One of the most touching films of the year. A brilliant tragedy that transcends boundaries of age, country, race, religion and gender.
Filmmaker Philippe Falardeau scored big with his emerging works “It’s Not Me, I Swear!” and “Left Hand Side of the Fridge.” Nominated for Best Foreign Language film at the 2012 Oscars, Monsieur Lazhar is an adaptation of Évelyne de la Chenelière’s stage play, and is produced by Luc Déry and Kim McCraw, the team responsible for the Oscar-nominated “Incendies.”
Falardeau’s current film, “Monsieur Lazhar” features Mohamed Fellag playing Bachir Lazhar, an Algerian immigrant who has falsified his credentials to get a job, any job, in Canada. Fellag was born and raised in Algeria, moving to Paris during the Algerian Civil War.
As the film opens, sixth grade pupils, Simon (Émilien Néron), and his friend, Alice (Sophie Nélisse) discover their beloved teacher Martine Lachance has committed suicide. As is the case with many children caught in such circumstances, Simon blames himself for her death. Although Simon has acted up in class, there are suggestions that Martine was at odds with the establishment and this was the reason for her despondence.
Lazhar stumbles onto the traumatized school still reeling from the horrific suicide and recognizes kindred spirits in need. Desperate for a replacement at a time and place where it seems no one is ready to step up, the harried administrator hires the humble Lazhar without question.
As Bachir Lazhar’s own tragic background is revealed, we learn that he has lost his wife and only child in a fire. As he enters the school, with its terrible secret, he carries a secret of his own. The secret of Lazhar’s overbearing grief resonates with the school’s grief. The children seem to sense this and Bachir effortlessly melds with them, while becoming more and more at odds with the adults.
The story commands the self-examination of the Canadian upper-middle class. The average upwardly mobile white-collar worker bees are so involved in their own status and wealth accumulation that they are not seeing the elephant in the room. Although the back-story is left fuzzy, Martine is seen as a sacrifice and a call for help. Lazhar is dropped onto the doorstep seemingly as a gift from above, in a time of great need.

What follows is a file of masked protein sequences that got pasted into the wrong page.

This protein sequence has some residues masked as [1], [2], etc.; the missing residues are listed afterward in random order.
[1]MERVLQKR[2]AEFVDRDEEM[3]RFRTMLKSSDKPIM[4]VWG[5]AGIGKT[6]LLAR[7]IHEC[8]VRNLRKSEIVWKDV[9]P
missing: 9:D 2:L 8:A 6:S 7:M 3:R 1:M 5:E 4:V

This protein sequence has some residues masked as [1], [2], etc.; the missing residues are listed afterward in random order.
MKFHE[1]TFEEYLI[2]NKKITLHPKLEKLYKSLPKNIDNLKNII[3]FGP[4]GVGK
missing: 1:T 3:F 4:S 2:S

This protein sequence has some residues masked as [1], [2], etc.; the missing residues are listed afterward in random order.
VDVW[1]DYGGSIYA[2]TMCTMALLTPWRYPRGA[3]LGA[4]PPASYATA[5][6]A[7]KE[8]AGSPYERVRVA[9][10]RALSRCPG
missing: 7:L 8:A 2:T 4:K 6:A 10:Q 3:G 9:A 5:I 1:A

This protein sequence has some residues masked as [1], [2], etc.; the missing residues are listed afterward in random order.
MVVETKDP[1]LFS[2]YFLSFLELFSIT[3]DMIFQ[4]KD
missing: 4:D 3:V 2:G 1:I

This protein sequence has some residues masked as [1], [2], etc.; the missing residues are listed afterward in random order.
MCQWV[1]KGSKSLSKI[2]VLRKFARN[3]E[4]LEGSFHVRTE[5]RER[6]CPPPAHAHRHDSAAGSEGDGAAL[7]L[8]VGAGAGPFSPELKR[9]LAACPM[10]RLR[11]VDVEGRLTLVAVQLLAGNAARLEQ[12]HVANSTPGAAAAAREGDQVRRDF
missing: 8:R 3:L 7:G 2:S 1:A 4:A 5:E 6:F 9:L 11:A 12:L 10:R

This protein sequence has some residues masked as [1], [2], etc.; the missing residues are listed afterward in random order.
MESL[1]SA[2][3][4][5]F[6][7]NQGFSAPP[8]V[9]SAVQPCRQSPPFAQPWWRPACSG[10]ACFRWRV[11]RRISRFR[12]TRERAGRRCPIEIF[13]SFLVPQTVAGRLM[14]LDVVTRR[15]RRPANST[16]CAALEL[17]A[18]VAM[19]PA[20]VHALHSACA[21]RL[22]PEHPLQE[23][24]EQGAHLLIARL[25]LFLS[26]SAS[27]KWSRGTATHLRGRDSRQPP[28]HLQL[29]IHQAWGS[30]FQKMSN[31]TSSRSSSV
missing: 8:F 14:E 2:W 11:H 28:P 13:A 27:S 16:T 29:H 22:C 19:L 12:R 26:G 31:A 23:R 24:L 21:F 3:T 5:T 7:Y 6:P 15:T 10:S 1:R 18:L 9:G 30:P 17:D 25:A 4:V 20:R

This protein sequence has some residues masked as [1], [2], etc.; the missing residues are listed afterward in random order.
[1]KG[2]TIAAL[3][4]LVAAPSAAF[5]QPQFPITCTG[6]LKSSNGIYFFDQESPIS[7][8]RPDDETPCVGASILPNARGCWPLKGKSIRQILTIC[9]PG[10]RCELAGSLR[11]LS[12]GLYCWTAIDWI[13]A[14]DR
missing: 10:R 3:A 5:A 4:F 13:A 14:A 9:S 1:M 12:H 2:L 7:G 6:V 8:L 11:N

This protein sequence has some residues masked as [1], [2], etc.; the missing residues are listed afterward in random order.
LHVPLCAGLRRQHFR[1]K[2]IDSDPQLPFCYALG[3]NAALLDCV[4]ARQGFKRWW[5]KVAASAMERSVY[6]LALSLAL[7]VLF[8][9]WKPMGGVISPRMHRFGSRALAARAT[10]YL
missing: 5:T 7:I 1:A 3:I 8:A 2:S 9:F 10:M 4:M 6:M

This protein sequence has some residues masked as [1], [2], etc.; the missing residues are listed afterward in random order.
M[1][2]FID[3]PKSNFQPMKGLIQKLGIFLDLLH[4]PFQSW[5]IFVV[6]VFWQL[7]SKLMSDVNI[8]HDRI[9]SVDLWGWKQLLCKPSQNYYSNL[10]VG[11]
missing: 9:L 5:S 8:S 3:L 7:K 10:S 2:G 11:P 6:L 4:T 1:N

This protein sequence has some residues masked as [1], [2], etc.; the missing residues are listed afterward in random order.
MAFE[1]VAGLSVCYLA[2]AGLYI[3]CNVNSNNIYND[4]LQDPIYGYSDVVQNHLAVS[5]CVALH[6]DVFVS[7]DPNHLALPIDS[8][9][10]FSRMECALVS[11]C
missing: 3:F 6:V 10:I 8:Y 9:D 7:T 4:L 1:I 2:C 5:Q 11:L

The question that remains at the end of the film is whether the people were able to see and understand the help they were given. The new teacher is one of the children, although he is gifted and cursed with his prior experiences in 90’s Algeria and the fierce and brutal war of independence there. There is the ongoing message that the people of the nation, and perhaps the people of the world, have not learned from that terrible lesson.
One of the reasons the professional parents of the schoolchildren cannot, or will not, understand Lazhar, is that they are racist. Their racism is couched in their presumed superior education and their knowledge of Western culture. The point of the film is that this increasingly inbred point of view will be the downfall of France, and perhaps the world, if it continues to collapse people’s perspective.
Another reason for the desperation of the school community is that the taboo of death stalks their every move. The naïve parents want to sweep the entire affair under the rug. Lazhar knows this will not work but he is ill equipped to confront the powerful, established ruling class with the truth. In the end, all concerned are beginning to see that something is going terribly wrong with the way we look at ourselves and way we look at death. Is there any chance of change?
Lazhar is a great film, on several levels. Several themes will start discussions wherever the film is watched. The theme of accepting and moving past guilt may be secondary compared to the outright coarseness and cruelty of adults compared to children.
The historical blood feud over Algerian Independence lurks in the background, as does the issue of female empowerment and religious/political freedom in the Muslim world. In any event, the film is a celebration of acceptance, forgiveness and understanding. One only hopes the right people are watching.
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Directed and Written by: Philippe Falardeau
Starring: Mohamed Fellag, Sophie Nélisse and Émilien Néron
Release Date: April 13, 2012
MPAA: Rated PG-13 for mature thematic material, a disturbing image and brief language
Running Time: 94 Minutes
Language: French (English Subtitles) / English / Arabic Color: Color